A couple of days ago, I wrote a post concerning how easy it is to do nothing. This morning, I was reflecting on that same feeling again. Doing nothing is just easier.
For example, think of the amount of times we see the commercials on television about adopting a child. If you’re like me, that stirs you for a few minutes, but doing nothing is easier. Maybe I forget, maybe I’m not around a phone, maybe I’m not sure how to help. No matter. Doing nothing is easier.
And this isn’t to say we should give money to everything we see. That’s not what I’m getting at. Here’s my problem in a very unscientific mathematical formula.
Too many opportunities + Too busy = Easier to do nothing
Let me explain. Today, with information as prevelant as it is, we are innundated with opportunities to help the less fortunate. There are ads on tv, ads on the internet, ads in print, and my personal awkward favorite: the anxiety filled check-out/drive thru gotcha: “Would you like to give a dollar to ______?” Yes, I’d like my fries and a side of guilt for not donating (That’s how I feel at least. I wish they’d give you more of a heads up). Point being: there is no shortage of causes to get involved with and even if I didn’t like any of them, there are resources to start my own. It’s practically information overload.
The second part of the equation. I’m too busy. Life is busy. Students, workers, and stay-at-home moms are all busy. That’s just the nature of life. We find things to fill our time. And even when we aren’t busy, we’re busy.
Which leads us to our sum: Doing nothing is easier. We hear the pleas for help and they are drowned out by our activities. We see the starving children or the downtrodden village and we’re distracted by our interests. We feel a tug to help, but we’re snatched back into the everyday grind we call life. Eventually, we just give in. It’s easier to do nothing.
And that’s where I’m at. I’m finding it takes a concerted effort to do anything. So here’s a couple of tips:
- Research: If you want to give your money or time, take a half an hour to research out the organizations who will maximize your resources. Here’s a website that keeps non-profits accountable financially – Charity Navigator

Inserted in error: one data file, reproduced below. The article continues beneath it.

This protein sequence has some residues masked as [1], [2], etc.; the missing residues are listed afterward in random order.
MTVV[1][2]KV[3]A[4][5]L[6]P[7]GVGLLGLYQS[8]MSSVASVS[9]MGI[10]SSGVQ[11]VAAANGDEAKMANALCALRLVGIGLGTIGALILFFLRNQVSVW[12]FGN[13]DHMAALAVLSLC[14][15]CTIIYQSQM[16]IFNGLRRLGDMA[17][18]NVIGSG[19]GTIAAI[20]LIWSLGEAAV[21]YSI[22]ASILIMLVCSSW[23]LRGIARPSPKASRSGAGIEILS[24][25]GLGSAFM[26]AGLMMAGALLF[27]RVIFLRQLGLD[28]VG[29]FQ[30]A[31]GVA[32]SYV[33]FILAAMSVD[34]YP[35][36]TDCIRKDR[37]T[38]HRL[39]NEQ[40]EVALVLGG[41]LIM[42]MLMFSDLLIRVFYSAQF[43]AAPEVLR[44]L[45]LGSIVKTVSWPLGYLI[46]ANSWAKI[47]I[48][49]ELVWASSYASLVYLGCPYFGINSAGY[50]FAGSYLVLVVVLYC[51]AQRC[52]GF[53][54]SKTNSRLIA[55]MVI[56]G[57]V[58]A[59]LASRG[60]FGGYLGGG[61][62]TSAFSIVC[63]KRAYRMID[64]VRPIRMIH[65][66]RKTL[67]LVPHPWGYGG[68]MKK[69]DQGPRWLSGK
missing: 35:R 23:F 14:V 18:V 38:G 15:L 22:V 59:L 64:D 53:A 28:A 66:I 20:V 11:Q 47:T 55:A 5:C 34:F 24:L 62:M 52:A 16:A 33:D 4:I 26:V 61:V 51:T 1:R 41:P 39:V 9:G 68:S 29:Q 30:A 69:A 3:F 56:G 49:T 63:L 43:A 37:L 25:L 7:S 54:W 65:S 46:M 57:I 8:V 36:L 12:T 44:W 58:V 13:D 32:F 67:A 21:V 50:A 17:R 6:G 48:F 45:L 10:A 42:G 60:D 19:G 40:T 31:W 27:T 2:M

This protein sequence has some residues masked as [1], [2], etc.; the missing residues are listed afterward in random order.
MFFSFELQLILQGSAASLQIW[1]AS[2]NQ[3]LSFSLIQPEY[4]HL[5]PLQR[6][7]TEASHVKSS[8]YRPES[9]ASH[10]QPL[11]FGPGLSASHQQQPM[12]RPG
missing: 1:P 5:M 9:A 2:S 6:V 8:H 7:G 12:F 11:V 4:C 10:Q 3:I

- Volunteer: Don’t think you have to do something everyday. Start slow. Just start. Volunteering does wonders when it comes to opening up our hearts to people’s needs.
- Make it a lifestyle: Learn to incorporate Becoming Last into your lifestyle. Be creative. Brainstorm ways to do this. If you don’t sit down and brainstorm, you may never change. Trust me. I’ve thought about changing for a long time, but it took God and this blog to start motivating me toward active change. Here’s some thoughts to get started:
- Grocery Shopping: Decide to buy one extra can (or any item) each week. When you collect enough, take it to a food pantry.
- Eating Out: If you eat out a lot (yes, that’s me, I know…) pick one night and dedicate to eating in. Use half the money you would have spent and save it to donate. There are even organizations that you can donate funds specifically towards a blanket or chickens or anything. They itemize it to where you can spend $20 and buy such and such. That’s a very visual way of connecting your kids with giving.
- Random acts of kindness: Send someone a gift, help someone out, bring a worker some water. Pick anything and just ask that they pass the favor on. If they ask why, just tell them you’re trying to show God’s love in a practical way.
All this to say, don’t let donothingitis keep a hold of you. I’m sure there are some reading this that feel they do enough already. That may be true, but I know I could do more. I may seem busy, but it’s funny, the more I really begin to think about what I do/how I spend my time the more I realize how much I could use for others.
Where can you Become Last today?